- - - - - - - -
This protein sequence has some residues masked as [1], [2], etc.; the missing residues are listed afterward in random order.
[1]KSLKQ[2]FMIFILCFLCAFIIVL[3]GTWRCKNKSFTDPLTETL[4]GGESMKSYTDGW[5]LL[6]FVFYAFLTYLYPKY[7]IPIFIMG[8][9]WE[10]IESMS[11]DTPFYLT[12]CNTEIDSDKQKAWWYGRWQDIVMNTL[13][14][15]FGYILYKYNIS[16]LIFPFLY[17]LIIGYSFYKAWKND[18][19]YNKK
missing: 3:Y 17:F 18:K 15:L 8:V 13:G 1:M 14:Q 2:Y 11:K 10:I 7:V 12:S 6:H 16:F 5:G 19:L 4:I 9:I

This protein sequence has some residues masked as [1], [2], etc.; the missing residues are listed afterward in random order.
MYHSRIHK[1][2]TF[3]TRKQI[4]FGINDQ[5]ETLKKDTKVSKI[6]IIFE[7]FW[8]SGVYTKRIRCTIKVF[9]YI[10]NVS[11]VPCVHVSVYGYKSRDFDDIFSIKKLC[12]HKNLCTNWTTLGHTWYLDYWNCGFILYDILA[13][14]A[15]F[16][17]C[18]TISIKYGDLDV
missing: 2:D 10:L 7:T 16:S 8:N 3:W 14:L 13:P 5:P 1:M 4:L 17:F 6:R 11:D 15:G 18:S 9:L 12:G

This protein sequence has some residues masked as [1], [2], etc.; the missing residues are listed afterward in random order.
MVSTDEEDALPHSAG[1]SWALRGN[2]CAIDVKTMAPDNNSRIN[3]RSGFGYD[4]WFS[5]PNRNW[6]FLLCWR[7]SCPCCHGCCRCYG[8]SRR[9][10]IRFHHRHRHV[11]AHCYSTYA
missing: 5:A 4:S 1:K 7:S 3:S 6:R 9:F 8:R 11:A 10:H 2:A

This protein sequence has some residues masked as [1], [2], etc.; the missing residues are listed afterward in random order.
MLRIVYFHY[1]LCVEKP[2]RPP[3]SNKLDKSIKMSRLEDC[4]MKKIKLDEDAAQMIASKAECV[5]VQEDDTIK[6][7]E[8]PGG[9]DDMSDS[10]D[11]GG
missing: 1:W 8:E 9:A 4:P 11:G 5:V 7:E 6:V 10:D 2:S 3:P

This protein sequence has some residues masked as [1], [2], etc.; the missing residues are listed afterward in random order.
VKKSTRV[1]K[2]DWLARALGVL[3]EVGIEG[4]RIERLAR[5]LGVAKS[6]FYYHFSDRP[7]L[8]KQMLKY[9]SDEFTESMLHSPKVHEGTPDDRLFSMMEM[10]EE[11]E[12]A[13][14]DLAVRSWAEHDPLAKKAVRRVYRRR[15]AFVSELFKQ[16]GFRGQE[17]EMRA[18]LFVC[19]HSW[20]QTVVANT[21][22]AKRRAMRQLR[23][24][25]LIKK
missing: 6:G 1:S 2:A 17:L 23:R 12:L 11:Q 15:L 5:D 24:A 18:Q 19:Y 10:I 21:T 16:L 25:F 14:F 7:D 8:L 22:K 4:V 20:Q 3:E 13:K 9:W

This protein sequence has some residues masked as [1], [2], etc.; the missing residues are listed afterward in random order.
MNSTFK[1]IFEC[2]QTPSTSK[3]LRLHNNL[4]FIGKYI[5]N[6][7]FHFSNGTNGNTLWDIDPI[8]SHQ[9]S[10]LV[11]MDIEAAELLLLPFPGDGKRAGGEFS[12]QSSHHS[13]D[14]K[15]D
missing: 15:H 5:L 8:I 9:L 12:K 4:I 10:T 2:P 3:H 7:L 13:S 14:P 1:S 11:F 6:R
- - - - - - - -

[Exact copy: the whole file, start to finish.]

This protein sequence has some residues masked as [1], [2], etc.; the missing residues are listed afterward in random order.
[1]KSLKQ[2]FMIFILCFLCAFIIVL[3]GTWRCKNKSFTDPLTETL[4]GGESMKSYTDGW[5]LL[6]FVFYAFLTYLYPKY[7]IPIFIMG[8][9]WE[10]IESMS[11]DTPFYLT[12]CNTEIDSDKQKAWWYGRWQDIVMNTL[13][14][15]FGYILYKYNIS[16]LIFPFLY[17]LIIGYSFYKAWKND[18][19]YNKK
missing: 3:Y 17:F 18:K 15:L 8:V 13:G 1:M 14:Q 2:Y 11:K 10:I 7:V 12:S 6:H 16:F 5:G 19:L 4:I 9:I

This protein sequence has some residues masked as [1], [2], etc.; the missing residues are listed afterward in random order.
MYHSRIHK[1][2]TF[3]TRKQI[4]FGINDQ[5]ETLKKDTKVSKI[6]IIFE[7]FW[8]SGVYTKRIRCTIKVF[9]YI[10]NVS[11]VPCVHVSVYGYKSRDFDDIFSIKKLC[12]HKNLCTNWTTLGHTWYLDYWNCGFILYDILA[13][14]A[15]F[16][17]C[18]TISIKYGDLDV
missing: 2:D 10:L 7:T 16:S 8:N 3:W 14:L 13:P 5:P 1:M 4:L 17:F 6:R 11:D 15:G 18:S 9:L 12:G

This protein sequence has some residues masked as [1], [2], etc.; the missing residues are listed afterward in random order.
MVSTDEEDALPHSAG[1]SWALRGN[2]CAIDVKTMAPDNNSRIN[3]RSGFGYD[4]WFS[5]PNRNW[6]FLLCWR[7]SCPCCHGCCRCYG[8]SRR[9][10]IRFHHRHRHV[11]AHCYSTYA
missing: 5:A 4:S 1:K 7:S 3:S 6:R 9:F 8:R 11:A 10:H 2:A

This protein sequence has some residues masked as [1], [2], etc.; the missing residues are listed afterward in random order.
MLRIVYFHY[1]LCVEKP[2]RPP[3]SNKLDKSIKMSRLEDC[4]MKKIKLDEDAAQMIASKAECV[5]VQEDDTIK[6][7]E[8]PGG[9]DDMSDS[10]D[11]GG
missing: 1:W 8:E 9:A 4:P 11:G 5:V 7:E 6:V 10:D 2:S 3:P

This protein sequence has some residues masked as [1], [2], etc.; the missing residues are listed afterward in random order.
VKKSTRV[1]K[2]DWLARALGVL[3]EVGIEG[4]RIERLAR[5]LGVAKS[6]FYYHFSDRP[7]L[8]KQMLKY[9]SDEFTESMLHSPKVHEGTPDDRLFSMMEM[10]EE[11]E[12]A[13][14]DLAVRSWAEHDPLAKKAVRRVYRRR[15]AFVSELFKQ[16]GFRGQE[17]EMRA[18]LFVC[19]HSW[20]QTVVANT[21][22]AKRRAMRQLR[23][24][25]LIKK
missing: 6:G 1:S 2:A 17:L 23:R 12:L 11:Q 15:L 5:D 24:A 18:Q 19:Y 10:I 21:T 16:L 25:F 14:F 7:D 8:L 22:K 4:V 20:Q 3:E 13:K 9:W

This protein sequence has some residues masked as [1], [2], etc.; the missing residues are listed afterward in random order.
MNSTFK[1]IFEC[2]QTPSTSK[3]LRLHNNL[4]FIGKYI[5]N[6][7]FHFSNGTNGNTLWDIDPI[8]SHQ[9]S[10]LV[11]MDIEAAELLLLPFPGDGKRAGGEFS[12]QSSHHS[13]D[14]K[15]D
missing: 15:H 5:L 8:I 9:L 12:K 4:I 10:T 2:P 3:H 7:L 13:S 14:P 1:S 11:F 6:R